The 13 plaintiffs are among thousands whose immigration applications have been flagged for "national security concerns," which some say is a result of ethnic and religious discrimination.
Food creates an invisible bridge between people, and my biweekly refugee dinner series aims to connect Berliners to the migrants making a home in Germany.
For Flint's Spanish-speaking population, many of the warning signs about the lead water crisis have gone unnoticed.
It can take years for the government to process asylum cases, throwing asylum seekers into legal limbo and leaving many without options for permanent housing.
La Chinesca is made up of a series of underground tunnels beneath Mexicali, where Chinese immigrants lived for half a century.
Marrying your way into Canada isn't as easy as it sounds, America.
A small subset of green card applicants has to leave the US for medical screening, and those who are HIV-positive may end up without access to their medication for months.
The country's 10,000 "e-residents" are redefining what it means to immigrate.
US Customs and Border Protection agents have the right to question non-citizens about smoking weed, which is a deportable offense.
This is what 'The Pacific Solution' looks like.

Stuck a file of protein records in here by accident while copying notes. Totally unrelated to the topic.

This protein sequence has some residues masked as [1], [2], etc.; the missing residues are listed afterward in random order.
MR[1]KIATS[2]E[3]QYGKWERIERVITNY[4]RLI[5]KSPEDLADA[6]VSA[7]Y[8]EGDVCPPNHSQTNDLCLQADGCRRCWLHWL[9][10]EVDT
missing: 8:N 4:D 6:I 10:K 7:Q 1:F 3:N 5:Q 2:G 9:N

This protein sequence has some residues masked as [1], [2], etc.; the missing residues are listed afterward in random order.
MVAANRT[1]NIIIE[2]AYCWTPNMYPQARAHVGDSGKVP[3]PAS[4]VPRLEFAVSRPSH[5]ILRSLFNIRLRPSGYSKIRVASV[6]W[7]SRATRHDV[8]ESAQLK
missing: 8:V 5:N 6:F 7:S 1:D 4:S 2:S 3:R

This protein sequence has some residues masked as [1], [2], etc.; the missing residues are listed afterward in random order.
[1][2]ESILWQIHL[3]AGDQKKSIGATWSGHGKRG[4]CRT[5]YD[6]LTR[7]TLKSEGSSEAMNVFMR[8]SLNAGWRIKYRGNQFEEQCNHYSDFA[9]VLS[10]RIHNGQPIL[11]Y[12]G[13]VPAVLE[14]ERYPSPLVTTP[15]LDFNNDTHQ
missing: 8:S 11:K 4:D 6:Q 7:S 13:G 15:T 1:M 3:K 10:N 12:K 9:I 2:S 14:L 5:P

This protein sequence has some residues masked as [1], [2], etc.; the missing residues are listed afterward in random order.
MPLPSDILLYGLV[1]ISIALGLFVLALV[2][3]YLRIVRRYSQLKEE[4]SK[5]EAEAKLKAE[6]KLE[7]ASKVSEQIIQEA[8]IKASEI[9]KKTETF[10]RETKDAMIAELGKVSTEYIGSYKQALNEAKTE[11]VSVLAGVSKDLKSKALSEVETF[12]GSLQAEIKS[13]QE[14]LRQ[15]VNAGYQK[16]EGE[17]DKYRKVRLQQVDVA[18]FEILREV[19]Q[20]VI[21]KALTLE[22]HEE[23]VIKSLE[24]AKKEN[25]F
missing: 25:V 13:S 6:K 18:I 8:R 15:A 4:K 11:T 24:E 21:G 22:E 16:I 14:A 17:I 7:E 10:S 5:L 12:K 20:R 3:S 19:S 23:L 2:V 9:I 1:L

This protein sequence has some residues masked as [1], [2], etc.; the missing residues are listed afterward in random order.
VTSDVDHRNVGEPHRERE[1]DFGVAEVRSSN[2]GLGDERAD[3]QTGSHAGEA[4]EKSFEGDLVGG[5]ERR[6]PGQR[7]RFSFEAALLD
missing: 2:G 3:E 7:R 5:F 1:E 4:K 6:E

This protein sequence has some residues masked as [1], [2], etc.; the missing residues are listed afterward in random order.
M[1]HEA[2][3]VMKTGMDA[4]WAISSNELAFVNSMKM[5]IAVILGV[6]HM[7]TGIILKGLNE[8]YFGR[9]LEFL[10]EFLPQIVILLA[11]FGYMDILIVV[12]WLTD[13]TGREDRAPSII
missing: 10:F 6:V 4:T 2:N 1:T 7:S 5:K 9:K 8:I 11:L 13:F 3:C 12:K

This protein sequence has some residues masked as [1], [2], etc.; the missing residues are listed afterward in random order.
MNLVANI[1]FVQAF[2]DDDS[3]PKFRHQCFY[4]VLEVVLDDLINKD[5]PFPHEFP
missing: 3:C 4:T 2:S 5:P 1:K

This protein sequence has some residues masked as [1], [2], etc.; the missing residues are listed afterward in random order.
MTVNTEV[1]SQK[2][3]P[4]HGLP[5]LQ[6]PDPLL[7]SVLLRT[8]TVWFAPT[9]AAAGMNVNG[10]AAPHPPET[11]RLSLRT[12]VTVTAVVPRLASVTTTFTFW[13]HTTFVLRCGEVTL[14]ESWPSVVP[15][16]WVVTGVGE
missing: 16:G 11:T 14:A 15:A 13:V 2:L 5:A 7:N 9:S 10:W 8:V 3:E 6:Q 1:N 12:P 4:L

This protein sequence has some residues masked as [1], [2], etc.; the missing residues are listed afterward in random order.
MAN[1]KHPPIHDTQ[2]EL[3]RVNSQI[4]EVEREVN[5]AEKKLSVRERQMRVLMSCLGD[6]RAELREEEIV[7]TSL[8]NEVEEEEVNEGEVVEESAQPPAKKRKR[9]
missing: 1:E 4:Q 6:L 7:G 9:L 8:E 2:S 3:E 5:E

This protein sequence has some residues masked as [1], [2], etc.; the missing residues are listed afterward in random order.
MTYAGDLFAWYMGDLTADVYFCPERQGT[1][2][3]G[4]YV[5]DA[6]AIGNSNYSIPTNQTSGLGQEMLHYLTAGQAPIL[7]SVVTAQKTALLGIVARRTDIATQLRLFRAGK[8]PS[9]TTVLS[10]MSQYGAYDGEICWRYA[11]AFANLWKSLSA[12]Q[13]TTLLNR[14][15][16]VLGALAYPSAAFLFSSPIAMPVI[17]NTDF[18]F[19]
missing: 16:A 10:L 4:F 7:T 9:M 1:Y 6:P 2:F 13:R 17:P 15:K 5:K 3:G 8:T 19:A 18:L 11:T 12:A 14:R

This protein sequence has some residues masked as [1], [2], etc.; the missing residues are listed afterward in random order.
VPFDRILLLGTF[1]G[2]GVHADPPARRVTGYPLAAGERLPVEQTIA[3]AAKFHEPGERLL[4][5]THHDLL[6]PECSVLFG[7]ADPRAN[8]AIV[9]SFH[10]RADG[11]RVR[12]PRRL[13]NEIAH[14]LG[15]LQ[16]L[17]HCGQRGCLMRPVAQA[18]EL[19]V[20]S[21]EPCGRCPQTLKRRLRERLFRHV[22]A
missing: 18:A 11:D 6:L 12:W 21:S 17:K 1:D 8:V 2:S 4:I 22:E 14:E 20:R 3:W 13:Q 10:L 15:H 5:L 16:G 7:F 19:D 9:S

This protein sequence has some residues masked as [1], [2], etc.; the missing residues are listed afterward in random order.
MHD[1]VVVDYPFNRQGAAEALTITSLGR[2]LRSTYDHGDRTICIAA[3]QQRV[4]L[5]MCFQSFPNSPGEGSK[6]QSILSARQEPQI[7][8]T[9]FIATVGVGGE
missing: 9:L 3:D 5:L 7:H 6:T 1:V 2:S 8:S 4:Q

The Republican frontrunner's first rally in Orange County offered a glimpse at just how ugly the upcoming general race could get.
The United States almost never grants asylum to citizens of EU countries, but in a select few cases, people have fled violations of their human rights in Europe.
The god-awful technology that makes up the United States' immigration system is finally being updated, after several failed attempts.
Jonathan Nicola, who hails from South Sudan, has been posing as a 17-year-old basketball prodigy for the past six months and living with his coach.
Drones, 3D holograms, cameras with body heat detection, and a 360-degree radar surveillance.
Immigrants look back on what's changed—and what hasn't changed—since the Immigration Reform and Control Act of 1986.
Check out two exclusive clips from our upcoming episode of VICE on HBO, airing April 22 at 11 PM.
Immigrants are regularly denied bail or offered bail that's too expensive, forcing them to stay in jail sometimes for years, waiting for their day in court.
We're way too nice. Also, we don't call our erasers "rubbers."
"Why is everything so old-fashioned? Why do you still have gas stoves and why does everyone have baths without rinsing after?"
Then Motherboard explains how cheap cell phones are changing the way people illegally cross the Mexican border, and we find out why Ammon Bundy's bodyguard fled the Mormon militia.
A technological arms race between migrants, cartels, and authorities is heating up at the Mexico-United States border. At its center? Cheap, pay-as-you-go phones.
When you move to a new country as a kid, you never fully fit in with your home culture or your adopted culture.
Those who have a lawyer are five times more likely to be allowed to stay in the US, meaning access to legal aid can be the difference between safety and deportation.